Jeff has negotiated and helped fashion settlements with Indian Tribes and the Federal Government concerning reserved water rights claims. He has argued several cases in the Idaho Supreme Court on water law issues, and he appeared before the Idaho Department of Water Resources on behalf of clients, including trying contested cases pertaining to water rights applications and transfers.

In 2013 and 2014, the States of Kansas, Nebraska and Colorado appointed Jeff as Arbitrator in three disputes pending before the U.S. Supreme Court and pertaining to the waters of the Republican River, an interstate stream.

Jeff is a frequent lecturer to business, government, and professional groups, and has authored many papers on water and environmental law topics. He is co-author (with Mike Creamer and Chris Meyer) of the Idaho Water Law Handbook. He also has authored or co-authored several law review articles, including: Fereday and Creamer, Swan Falls in 3-D: A New Look at the Historical, Legal and Practical Dimensions of Idaho’s Biggest Water Rights Controversy, 28 Idaho L. Rev. 573 (1991); and Fereday and Creamer, The Maximum Use Doctrine and its Relevance to Water Rights Administration in Idaho’s Lower Boise River Basin, 47 Idaho L. Rev. 67 (2010).  In 2016, he published Opportunities for Surface Water Right Marketing In Idaho’s Rapidly Urbanizing Treasure Valley (Rockefeller Foundation, 2016), which discusses the challenges presented to Idaho’s future by the failure to transfer unneeded water rights off of now-urbanized former agricultural lands.

In February 2001, the Lewis & Clark Law School presented Jeff its Distinguished Environmental Law Graduate Award, which recognizes graduates who have made significant contributions in the fields of environmental and natural resources law.  Jeff received the Idaho State Bar Association's Pro Bono Service Award for 1991.

Jeff has been married to Kay Hummel since 1981. They have two grown sons, Wyatt and Charlie.

Recognition

  • Boise Best Lawyers Water Law Lawyer of the Year (2015) Boise Best Lawyers Water Law Lawyer of the Year (2013) Martindale-Hubbell - Highest Rating (AV) since 1995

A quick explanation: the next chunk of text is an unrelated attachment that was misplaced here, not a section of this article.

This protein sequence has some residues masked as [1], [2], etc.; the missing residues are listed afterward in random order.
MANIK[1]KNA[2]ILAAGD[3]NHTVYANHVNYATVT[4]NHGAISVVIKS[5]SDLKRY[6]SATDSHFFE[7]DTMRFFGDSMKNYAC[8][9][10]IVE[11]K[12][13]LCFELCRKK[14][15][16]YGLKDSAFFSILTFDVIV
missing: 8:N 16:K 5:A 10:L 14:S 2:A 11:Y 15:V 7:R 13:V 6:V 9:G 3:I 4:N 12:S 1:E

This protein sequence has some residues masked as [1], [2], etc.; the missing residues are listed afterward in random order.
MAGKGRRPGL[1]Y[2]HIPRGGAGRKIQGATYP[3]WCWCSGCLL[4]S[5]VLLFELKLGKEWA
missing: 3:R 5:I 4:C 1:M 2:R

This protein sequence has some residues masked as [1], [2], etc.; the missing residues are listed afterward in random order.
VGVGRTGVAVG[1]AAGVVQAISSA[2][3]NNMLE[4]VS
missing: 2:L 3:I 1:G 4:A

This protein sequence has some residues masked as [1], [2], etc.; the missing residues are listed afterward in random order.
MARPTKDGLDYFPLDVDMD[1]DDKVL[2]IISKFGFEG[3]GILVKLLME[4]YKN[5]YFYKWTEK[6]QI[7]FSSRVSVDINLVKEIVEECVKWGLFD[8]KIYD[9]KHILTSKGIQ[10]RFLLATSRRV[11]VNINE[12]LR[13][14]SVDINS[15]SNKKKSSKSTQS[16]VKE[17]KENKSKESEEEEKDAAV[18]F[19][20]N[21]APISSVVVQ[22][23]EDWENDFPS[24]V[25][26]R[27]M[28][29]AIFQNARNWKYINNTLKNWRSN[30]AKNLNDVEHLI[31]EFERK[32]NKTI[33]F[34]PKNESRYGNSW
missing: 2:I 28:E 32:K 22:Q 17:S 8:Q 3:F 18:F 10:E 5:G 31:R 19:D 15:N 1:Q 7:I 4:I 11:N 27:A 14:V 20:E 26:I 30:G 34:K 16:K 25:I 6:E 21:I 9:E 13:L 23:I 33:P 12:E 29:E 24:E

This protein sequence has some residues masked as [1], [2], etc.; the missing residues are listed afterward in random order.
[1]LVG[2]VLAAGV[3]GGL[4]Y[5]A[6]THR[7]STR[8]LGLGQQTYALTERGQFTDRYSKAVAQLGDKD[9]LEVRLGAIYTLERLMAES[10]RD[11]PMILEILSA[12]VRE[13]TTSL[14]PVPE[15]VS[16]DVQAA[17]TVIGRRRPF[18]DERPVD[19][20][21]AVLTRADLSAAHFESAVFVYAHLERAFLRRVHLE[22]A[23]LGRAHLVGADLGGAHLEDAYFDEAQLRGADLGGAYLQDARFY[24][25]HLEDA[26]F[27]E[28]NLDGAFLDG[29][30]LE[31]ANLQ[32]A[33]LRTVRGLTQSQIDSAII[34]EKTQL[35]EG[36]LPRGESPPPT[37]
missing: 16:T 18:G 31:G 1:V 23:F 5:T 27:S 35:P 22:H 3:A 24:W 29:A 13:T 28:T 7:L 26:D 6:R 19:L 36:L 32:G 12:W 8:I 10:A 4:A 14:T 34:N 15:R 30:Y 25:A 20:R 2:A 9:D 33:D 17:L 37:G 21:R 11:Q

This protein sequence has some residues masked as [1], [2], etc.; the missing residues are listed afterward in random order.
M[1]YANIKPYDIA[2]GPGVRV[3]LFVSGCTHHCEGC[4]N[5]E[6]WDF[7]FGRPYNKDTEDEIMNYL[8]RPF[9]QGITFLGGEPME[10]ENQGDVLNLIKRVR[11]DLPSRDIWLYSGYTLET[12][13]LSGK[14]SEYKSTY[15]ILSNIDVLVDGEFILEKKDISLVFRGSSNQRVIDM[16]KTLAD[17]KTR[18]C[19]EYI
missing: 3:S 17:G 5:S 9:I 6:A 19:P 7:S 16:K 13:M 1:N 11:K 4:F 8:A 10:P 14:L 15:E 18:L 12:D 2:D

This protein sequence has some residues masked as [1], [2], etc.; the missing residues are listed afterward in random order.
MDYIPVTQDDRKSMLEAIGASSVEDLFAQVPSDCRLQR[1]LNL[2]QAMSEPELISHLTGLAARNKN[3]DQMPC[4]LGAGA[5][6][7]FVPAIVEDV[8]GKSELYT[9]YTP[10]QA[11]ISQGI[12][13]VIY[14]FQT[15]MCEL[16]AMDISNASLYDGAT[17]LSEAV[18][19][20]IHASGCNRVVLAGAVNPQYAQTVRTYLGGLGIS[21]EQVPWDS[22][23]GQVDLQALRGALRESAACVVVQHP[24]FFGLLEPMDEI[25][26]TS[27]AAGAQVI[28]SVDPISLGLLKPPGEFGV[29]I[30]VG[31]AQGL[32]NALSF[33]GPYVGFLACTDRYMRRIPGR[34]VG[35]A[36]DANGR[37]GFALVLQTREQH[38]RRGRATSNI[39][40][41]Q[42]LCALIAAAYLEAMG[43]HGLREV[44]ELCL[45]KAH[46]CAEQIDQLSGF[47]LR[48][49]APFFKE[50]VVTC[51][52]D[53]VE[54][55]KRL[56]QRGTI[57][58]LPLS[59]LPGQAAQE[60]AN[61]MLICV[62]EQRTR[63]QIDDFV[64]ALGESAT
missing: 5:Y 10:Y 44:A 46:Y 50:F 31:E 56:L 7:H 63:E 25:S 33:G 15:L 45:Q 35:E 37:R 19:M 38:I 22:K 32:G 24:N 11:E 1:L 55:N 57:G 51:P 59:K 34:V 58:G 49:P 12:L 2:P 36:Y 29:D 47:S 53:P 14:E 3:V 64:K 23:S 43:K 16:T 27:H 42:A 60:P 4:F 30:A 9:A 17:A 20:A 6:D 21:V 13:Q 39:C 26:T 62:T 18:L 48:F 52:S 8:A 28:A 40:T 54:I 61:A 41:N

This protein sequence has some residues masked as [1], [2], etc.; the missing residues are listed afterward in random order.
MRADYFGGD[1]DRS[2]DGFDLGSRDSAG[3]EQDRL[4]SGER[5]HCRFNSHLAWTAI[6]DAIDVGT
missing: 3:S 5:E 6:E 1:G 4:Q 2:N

• Twenty years listed in Best Lawyers in America (Energy Law, Environmental Law, Natural Resources Law and Water Law)
  • Boise Best Lawyers Natural Resources Lawyer of the Year (2012) 
  • Mountain States Super Lawyers (Environmental Law)
  • Chambers USA – Band 1 (top Listing) for natural resources and environmental law
  • Lewis & Clark Law School's Distinguished Environmental Law Graduate Award (2001) 
  • Idaho Bar Association Pro Bono Award (1991)

Education

  • B.A. Political Science, Columbia University, 1972
  • J.D. Lewis & Clark Law School, 1980

Admissions

  • Idaho
  • U.S. District Court
  • U.S. Court of Appeals (9th & 10th Circuits) 
  • U.S. Supreme Court

Memberships & Affiliations

  • Past Trustee, Rocky Mountain Mineral Law Foundation 
  • Idaho State Bar, Past President Water Law Section
  • 1980-81: Honors Program attorney, U.S. Department of the Interior, Washington, D.C.
  • 1981-84: Associate, Davis, Graham & Stubbs, Denver, Colorado (practice focused on water rights, mining, Clean Water Act, and public land issues).
  • 1985- present: Givens Pursley LLP, Boise, Idaho (partner since 1987).
  • Appointed in 2013 and 2014 to serve as Arbitrator in Kansas v. Nebraska and Colorado, Original No. 126, U.S. Supreme Court, (a dispute over the flows of the interstate Republican River and its tributary groundwater)
  • Fereday and Creamer, Swan Falls in 3-D: A New Look at the Historical, Legal and Practical Dimensions of Idaho’s Biggest Water Rights Controversy, 28 Idaho L. Rev. 573 (1991)
  • Fereday and Creamer, The Maximum Use Doctrine and its Relevance to Water Rights Administration in Idaho’s Lower Boise River Basin, 47 Idaho L. Rev. 67 (2010)
  • In 2016, he published Opportunities for Surface Water Right Marketing In Idaho’s Rapidly Urbanizing Treasure Valley (Rockefeller Foundation, 2016), which discusses the challenges presented to Idaho’s future by the failure to transfer unneeded water rights off of now-urbanized former agricultural lands